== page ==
Adobe’s New Product Integration Streamlines Content Across Devices

Ben Moss By Ben Moss  |  Feb. 27, 2014

One of the big challanges for large companies, especially in the digital age, is establishing and maintaining brand consistency. A corporation like Sony for example, wages a daily war to ensure consistent communications across five continents.

Although we often think of publishers to be exclusively involved in news and magazine industries, all corporations typically publish thousands of documents per year; they include websites, microsites, reports (statistical and financial); there are point of sale promotions, internal communications, instruction manuals and legal documents. Increasingly, for reasons both economic and environmental, the emphasis is being placed upon digital delivery and especially mobile delivery.

Today Adobe announced that they’re integrating their Digital Publishing Suite with Adobe Experience Manager, in an effort to capture a larger market share of this growing sector.

DPS and Adobe Experience Manager make it significantly easier for publishers and brands to produce consistent, rich content for customers on mobile and the Web. — Nick Bogaty, head of digital publishing, Adobe


Adobe believe that the integration of the two platforms as part of the Adobe Marketing Cloud, together with the combination of Adobe Analytics will streamline delivery, speeding up production and reducing costs for thousands of digital content publishers worldwide.

Centralizing assets is not a new idea. From the dawn of the Internet, corporations maintained extranets as repositories for multi-Mb PSDs featuring board-authorized stock photography and artwork. Designers would simply access the resources, regionalize it, and publish. Even now, companies use services like Dropbox to host assets available by invitation only. Many large companies, Twitter for example, even host public repositories of key assets such as their logo together with usage instructions, in an attempt to maintain brand integrity.


The difference with Adobe’s approach, is that they are serving the assets directly. Templates are designed allowing content authors to drag and drop assets—from text right up to video—into new editions of publications, from where they can be pushed out in a fraction of the time of the traditional process. Digital Publishing Suite is already being used by the likes of Condé Nast to speed up production, reduce costs and ensure consistency.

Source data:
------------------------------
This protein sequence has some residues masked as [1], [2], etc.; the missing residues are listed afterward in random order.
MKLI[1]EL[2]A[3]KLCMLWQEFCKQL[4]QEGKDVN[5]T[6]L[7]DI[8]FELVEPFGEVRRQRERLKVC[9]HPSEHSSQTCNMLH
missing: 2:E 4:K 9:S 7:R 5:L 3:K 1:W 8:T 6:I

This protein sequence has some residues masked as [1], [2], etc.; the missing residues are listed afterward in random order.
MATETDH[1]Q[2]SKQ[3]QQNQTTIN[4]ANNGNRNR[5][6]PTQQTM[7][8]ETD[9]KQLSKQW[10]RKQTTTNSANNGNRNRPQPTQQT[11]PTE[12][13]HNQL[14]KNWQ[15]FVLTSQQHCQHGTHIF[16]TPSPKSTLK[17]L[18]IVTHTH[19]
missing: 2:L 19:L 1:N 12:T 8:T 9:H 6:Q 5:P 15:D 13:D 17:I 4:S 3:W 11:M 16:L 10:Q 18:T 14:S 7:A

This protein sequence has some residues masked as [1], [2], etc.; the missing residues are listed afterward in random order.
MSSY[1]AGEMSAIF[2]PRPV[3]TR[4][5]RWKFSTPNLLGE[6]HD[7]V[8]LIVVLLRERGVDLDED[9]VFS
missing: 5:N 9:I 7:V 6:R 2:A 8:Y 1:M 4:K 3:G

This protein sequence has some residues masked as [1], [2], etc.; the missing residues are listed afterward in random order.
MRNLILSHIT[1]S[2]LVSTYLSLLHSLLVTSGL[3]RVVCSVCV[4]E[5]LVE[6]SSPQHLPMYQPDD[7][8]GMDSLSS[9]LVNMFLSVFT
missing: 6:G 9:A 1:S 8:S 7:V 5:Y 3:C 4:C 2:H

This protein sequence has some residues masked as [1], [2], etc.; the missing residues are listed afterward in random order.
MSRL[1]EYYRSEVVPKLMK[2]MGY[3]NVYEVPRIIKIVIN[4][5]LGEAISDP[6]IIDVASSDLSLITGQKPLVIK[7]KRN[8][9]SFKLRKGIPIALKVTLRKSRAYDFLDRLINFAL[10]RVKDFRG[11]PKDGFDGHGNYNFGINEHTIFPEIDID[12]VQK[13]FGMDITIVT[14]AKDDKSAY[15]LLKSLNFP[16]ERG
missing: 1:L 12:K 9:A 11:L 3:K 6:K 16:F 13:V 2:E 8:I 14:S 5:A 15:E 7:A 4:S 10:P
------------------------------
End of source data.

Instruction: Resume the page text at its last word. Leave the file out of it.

Adobe DPS is the go-to solution for publishing our magazine apps on mobile devices. The integration of Adobe Experience Manager not only enables us deliver a consistent Vanity Fair experience on multiple platforms, we have advanced our on-sale date by five days. — Emily Smith, director of operations for corporate editorial, Condé Nast

Initially this may appear to be another attack on the design industry from a large company intent on WYSIWYGing a design process. In reality, it empowers designers by limiting the role of artworker, providing a system that needs to be designed, and reducing the repetitive board-room approval process that plagues in-house teams.


It also strikes a blow for those arguing that a responsive solution isn’t always the best option by enabling native apps, distinct from a core website, to achieve similar levels of consistency.

It’s unlikely that Adobe’s latest move will affect the working lives of most freelancers or small teams, but in-house designers and consultancies that work with global brands can anticipate it playing a big role in the next couple of years.


Are you planning to use Adobe’s DPS in conjunction with AMC? How do you maintain consistency across platforms? Let us know in the comments.